The Fair Debt Collection Practices Act is a federal law that’s been on the books since 1977. Congress recognized that debt or bill collectors were using abusive, deceptive, and unfair debt collection practices that overwhelmingly hurt American consumers. As a way to balance the scales against the debt collectors, the FDCPA allows consumers to bring a federal lawsuit against bill/debt collectors for any violation of the FDCPA.
So what counts as a violation of the FDCPA? Here are five examples:
- Talking to anyone except you, or in limited circumstances, your spouse, about a debt they are trying to collect.
- Using profanity, yelling, name calling, or any other speech which is disrespectful or undignified.
- Threatening to notify your employer, your neighbors, or any third person about the debt they are trying to collect.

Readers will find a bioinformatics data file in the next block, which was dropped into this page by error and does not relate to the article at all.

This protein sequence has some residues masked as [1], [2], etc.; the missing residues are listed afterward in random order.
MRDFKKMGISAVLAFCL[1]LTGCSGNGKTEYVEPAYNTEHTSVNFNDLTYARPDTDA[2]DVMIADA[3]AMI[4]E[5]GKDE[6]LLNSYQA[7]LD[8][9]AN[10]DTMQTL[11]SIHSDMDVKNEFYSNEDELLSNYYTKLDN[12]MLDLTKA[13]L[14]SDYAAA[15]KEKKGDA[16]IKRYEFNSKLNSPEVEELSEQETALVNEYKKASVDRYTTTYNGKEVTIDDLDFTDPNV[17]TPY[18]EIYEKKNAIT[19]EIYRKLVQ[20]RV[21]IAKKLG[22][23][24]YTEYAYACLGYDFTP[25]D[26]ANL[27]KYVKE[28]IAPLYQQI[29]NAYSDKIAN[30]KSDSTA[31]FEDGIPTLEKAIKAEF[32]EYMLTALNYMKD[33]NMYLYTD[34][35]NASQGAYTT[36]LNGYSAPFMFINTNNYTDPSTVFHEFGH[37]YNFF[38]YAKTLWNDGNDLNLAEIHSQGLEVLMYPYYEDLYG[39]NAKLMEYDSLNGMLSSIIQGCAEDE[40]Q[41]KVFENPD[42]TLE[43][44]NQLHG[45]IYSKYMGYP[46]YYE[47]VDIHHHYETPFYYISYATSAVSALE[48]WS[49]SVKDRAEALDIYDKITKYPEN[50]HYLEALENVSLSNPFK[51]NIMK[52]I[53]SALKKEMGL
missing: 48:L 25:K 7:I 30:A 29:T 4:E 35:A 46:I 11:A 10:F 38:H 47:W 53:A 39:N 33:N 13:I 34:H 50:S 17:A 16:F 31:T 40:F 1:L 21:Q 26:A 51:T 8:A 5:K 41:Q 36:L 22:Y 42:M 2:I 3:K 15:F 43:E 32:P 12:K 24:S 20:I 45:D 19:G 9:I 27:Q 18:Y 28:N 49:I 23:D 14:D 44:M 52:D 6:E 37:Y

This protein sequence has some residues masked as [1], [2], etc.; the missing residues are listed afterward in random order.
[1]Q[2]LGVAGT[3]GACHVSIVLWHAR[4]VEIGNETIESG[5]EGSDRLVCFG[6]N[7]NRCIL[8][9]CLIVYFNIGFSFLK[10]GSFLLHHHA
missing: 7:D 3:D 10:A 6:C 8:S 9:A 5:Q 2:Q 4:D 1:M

- Telling a consumer that a refusal to pay a debt could result in arrest or criminal charges being brought against them.
- A debt collector can not call you at your place of employment if you have told them that you are not allowed to take such calls at your work or to stop calling you at your place of work.
Any one of those examples I gave is enough to file a federal lawsuit against the debt collector and sue for statutory damages. And more importantly, if you filed a lawsuit, would be the first step in ending those harassing phone calls.
There are plenty of other examples that I can discuss in future posts. What seems to be more important is that people – consumers – get educated on these laws and their rights under the law.